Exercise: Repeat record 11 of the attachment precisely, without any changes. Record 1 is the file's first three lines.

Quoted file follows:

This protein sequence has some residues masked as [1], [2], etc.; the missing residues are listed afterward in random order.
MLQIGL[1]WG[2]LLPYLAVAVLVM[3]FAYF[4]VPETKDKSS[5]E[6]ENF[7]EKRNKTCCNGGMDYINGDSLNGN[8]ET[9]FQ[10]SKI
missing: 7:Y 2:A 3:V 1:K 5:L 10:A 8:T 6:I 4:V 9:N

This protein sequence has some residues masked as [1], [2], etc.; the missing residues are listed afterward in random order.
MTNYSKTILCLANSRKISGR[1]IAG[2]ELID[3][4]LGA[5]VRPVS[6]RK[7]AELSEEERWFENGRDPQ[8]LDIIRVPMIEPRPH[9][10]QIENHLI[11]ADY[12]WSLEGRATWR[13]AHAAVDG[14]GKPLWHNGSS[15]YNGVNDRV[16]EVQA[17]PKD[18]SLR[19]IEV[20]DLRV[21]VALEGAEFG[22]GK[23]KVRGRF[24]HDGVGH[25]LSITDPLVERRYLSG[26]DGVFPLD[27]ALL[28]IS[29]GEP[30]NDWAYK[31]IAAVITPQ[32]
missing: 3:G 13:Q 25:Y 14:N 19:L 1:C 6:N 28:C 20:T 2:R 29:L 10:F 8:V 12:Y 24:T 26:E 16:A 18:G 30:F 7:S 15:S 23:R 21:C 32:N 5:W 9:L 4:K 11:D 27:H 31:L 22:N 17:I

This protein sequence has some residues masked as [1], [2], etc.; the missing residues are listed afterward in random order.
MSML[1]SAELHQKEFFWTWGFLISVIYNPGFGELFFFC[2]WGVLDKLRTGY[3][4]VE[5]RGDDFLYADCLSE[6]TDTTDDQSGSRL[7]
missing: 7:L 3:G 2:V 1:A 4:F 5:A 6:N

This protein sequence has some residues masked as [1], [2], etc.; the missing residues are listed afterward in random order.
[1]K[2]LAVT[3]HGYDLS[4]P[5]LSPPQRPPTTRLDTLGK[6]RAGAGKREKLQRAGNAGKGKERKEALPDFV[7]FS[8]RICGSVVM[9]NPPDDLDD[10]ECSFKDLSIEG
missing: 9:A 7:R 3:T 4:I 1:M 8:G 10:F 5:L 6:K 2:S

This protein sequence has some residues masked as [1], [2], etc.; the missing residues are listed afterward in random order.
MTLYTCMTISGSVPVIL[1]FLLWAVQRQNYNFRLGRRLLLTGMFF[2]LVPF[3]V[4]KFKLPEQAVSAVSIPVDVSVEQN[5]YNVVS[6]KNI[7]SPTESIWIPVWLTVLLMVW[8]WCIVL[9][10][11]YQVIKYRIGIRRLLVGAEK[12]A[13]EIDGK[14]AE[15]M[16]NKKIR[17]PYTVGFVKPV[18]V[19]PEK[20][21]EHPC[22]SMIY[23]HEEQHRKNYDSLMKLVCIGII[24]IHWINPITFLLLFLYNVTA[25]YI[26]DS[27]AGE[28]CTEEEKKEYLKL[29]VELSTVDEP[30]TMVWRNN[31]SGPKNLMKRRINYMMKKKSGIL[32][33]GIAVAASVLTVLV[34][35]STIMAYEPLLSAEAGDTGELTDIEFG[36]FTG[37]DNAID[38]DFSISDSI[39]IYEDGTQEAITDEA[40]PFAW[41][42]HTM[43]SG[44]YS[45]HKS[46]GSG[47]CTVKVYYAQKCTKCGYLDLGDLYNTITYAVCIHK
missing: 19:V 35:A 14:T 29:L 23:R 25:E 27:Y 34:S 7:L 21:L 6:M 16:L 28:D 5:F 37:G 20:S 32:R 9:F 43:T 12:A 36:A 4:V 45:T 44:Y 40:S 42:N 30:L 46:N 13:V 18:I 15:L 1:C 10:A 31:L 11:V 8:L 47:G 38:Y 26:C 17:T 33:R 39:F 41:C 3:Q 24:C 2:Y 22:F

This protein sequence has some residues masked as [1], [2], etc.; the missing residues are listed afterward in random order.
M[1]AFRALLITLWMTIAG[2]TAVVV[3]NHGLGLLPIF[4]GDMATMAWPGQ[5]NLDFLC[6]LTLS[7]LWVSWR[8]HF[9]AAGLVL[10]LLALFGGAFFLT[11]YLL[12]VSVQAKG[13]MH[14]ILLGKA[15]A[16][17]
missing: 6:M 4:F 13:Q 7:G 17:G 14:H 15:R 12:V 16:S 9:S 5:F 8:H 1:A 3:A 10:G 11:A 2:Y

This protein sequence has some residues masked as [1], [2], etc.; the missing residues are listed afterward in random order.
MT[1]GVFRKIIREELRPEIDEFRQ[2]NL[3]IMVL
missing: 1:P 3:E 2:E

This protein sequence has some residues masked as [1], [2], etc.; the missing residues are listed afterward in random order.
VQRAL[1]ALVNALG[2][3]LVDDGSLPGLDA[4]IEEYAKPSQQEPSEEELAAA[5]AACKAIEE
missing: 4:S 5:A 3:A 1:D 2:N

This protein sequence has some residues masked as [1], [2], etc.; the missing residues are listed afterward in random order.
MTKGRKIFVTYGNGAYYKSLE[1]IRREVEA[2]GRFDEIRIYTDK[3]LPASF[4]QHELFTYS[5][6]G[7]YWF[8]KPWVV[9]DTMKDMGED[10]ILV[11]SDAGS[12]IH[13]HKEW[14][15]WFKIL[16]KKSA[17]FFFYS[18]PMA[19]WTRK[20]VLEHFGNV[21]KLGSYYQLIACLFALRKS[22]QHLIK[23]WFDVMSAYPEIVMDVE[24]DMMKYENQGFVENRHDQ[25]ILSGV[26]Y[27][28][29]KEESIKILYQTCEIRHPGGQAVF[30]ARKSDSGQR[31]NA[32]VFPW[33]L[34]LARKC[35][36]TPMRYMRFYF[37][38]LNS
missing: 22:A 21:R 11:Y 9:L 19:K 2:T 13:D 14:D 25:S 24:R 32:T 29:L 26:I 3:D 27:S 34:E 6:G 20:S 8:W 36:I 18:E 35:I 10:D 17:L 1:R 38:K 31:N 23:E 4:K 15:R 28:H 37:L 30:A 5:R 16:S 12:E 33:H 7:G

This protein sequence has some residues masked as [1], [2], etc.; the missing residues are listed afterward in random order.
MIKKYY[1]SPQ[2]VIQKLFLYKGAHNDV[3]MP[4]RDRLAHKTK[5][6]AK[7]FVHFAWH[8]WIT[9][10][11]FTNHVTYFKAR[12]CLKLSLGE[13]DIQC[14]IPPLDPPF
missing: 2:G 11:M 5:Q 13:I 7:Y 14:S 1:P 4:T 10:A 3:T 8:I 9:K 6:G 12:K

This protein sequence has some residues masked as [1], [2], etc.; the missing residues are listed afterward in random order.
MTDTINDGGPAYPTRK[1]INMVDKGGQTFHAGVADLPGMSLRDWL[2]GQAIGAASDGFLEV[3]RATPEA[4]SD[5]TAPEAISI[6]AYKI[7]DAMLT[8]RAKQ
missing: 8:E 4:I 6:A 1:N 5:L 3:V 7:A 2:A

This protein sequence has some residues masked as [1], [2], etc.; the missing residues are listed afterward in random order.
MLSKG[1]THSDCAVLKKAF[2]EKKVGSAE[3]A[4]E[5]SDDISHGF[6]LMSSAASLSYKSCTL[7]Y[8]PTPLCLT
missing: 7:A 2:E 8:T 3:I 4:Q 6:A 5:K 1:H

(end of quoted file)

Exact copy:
This protein sequence has some residues masked as [1], [2], etc.; the missing residues are listed afterward in random order.
MTDTINDGGPAYPTRK[1]INMVDKGGQTFHAGVADLPGMSLRDWL[2]GQAIGAASDGFLEV[3]RATPEA[4]SD[5]TAPEAISI[6]AYKI[7]DAMLT[8]RAKQ
missing: 8:E 4:I 6:A 1:N 5:L 3:V 7:A 2:A